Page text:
Why the Japanese proposal is low risk (part 2)
12 Apr 2016|

Image courtesy of Wikimedia

Editor’s note: The Strategist has invited all three SEA 1000 contenders to explain their approach to meeting Australia’s future submarine requirement.

The first post in this two-part series explored several key questions pertaining to Japan’s ability to meet Australia’s future submarine needs. Those questions concerned cruising range, internal narrowness and operational lifespan. This second post will further explain the truth about the capability of the Soryu-class and the reasons why the Japanese proposal is low risk.

Is Air Independent Propulsion (AIP) necessary?

A concern has been expressed that since modern submarines are required to spend long periods of time submerged and to secretly evacuate to safer waters, AIP capability is indispensable. Yet it isn’t included in the Japanese proposal.

As a result of incorporating lithium-ion batteries into our submarines that surpass the capabilities of AIP, Japan doesn’t believe that AIP is an indispensable capability for modern submarines.

Japan has experience operating seven submarines installed with AIP systems. But after considering the evolution in lithium-ion battery technology—higher energy density, greater safety, faster recharging times—Japan decided not to install AIP systems on submarines that will be built from 2015 onwards. The new Soryu-class submarine will use lithium-ion batteries instead of AIP as that technology has led to improvements in submerged endurance and speed capabilities, thereby allowing operators to continuously traverse waters using a wider range of possible speed options that simply aren’t available to AIP.

We believe that this new Japanese technology will provide a capability that exceeds that of AIP.

Are lithium-ion batteries reliable?

There’s a concern that lithium-ion battery technology isn’t yet sufficiently developed to use in submarines.

As above, Japan made a decision to install lithium-ion batteries on any submarines to be built from 2015 onwards. Prior to their installation in submarines, our battery technologies have gone through a vigorous and complete verification testing. They’ve been thoroughly evaluated in over 20 different types of tests and no issue has been found concerning their reliability. Those tests include short-circuit tests, shock-resistance tests, drop tests, overcharging/over-discharging tests, seawater soaking tests and heat tests. The results clearly demonstrate that reliability isn’t an issue. With this assurance, we finally decided to install lithium-ion batteries in our own new submarines.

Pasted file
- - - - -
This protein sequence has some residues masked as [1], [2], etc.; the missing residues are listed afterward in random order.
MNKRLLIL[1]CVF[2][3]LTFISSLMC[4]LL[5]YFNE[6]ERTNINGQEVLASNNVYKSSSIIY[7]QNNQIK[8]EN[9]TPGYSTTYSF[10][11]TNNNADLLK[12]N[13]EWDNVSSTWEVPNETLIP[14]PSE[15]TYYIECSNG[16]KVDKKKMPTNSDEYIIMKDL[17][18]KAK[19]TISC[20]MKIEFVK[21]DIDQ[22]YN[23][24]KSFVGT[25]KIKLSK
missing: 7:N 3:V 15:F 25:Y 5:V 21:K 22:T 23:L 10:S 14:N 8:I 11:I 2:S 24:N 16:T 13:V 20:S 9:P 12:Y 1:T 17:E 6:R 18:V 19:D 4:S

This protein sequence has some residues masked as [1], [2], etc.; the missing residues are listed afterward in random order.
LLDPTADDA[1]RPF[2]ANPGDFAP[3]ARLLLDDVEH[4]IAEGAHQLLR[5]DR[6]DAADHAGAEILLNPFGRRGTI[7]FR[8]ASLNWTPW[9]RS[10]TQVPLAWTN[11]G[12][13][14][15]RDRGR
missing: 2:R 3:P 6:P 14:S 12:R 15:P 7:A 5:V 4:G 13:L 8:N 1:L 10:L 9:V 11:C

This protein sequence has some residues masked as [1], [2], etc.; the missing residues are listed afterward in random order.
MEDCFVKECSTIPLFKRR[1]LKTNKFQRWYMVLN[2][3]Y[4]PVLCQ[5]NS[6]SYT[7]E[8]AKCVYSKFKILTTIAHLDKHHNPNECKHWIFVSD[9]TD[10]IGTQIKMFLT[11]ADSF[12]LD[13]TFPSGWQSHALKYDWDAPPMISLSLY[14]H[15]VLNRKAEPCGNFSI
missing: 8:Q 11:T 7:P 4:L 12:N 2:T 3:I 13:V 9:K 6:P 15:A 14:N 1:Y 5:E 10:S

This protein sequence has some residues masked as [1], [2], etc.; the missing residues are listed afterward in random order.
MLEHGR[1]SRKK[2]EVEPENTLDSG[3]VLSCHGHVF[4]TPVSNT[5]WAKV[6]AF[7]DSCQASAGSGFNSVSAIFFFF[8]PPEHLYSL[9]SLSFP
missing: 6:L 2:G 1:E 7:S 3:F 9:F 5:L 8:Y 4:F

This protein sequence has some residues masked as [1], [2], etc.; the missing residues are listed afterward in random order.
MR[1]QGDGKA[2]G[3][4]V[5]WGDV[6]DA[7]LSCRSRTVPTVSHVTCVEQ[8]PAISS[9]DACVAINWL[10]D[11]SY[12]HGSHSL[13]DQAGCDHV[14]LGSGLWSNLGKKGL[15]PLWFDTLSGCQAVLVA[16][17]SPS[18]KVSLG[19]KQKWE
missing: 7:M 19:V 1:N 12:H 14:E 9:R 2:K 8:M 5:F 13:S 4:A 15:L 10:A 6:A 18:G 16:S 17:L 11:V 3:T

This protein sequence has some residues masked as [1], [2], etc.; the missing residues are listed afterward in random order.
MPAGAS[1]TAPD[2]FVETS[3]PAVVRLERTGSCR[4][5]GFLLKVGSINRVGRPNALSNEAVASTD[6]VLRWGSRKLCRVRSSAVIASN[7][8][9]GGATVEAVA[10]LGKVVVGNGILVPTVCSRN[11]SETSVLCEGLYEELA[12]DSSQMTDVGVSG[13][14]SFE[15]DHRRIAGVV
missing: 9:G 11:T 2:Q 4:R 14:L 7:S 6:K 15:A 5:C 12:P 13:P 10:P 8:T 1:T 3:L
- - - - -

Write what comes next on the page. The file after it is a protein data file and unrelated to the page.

What does submarine cooperation mean for the ‘special strategic partnership’?

An argument has recently emerged in Australia suggesting that deepening defence and security cooperation with Japan would narrow Australia’s strategic flexibility and pose a strategic risk to Australia. But is a point of view that regards Japan as a source of strategic risk for Australia correct? Japan and Australia share the values of democracy, human rights, the rule of law, open markets and free trade, and we have a ‘special strategic partnership’ based on our mutual strategic interests.

Australia, along with a large number of other nations, has welcomed the more pro-active contribution Japan will make to the peace, stability and prosperity of both the region and the world in line with Japan’s ‘Positive Contribution to Peace’ based on the principle of international co-operation. It’s in that context that one should regard the deepening of security and defence co-operation between Japan and Australia.

As has been the case for many years now, Japan and Australia have been deepening security and defence cooperation based on our past 2+2 discussions and agreements. The Australian government’s 2016 Defence White Paper also endorsed the strengthening of security and defence cooperation between Japan and Australia. Our participation in the CEP for the future submarine program is just one part of a much wider and more diverse story. If we were to follow the logic of the argument, which is based on opposition to Japan and Australia deepening our defence and security cooperation, we simply are left asking ‘why?’

Furthermore, Japan regards Australia as a trusted partner which is why it concluded a bilateral agreement concerning the transfer of defence equipment and technology. Under assurances given by Australia based on the agreement, necessary technology will be transferred from Japan to Australia in the event that Japan is chosen as a partner for the future submarine program. The technology transfer will ensure that Australia will be able to possess and exercise its own sovereign control over its submarines.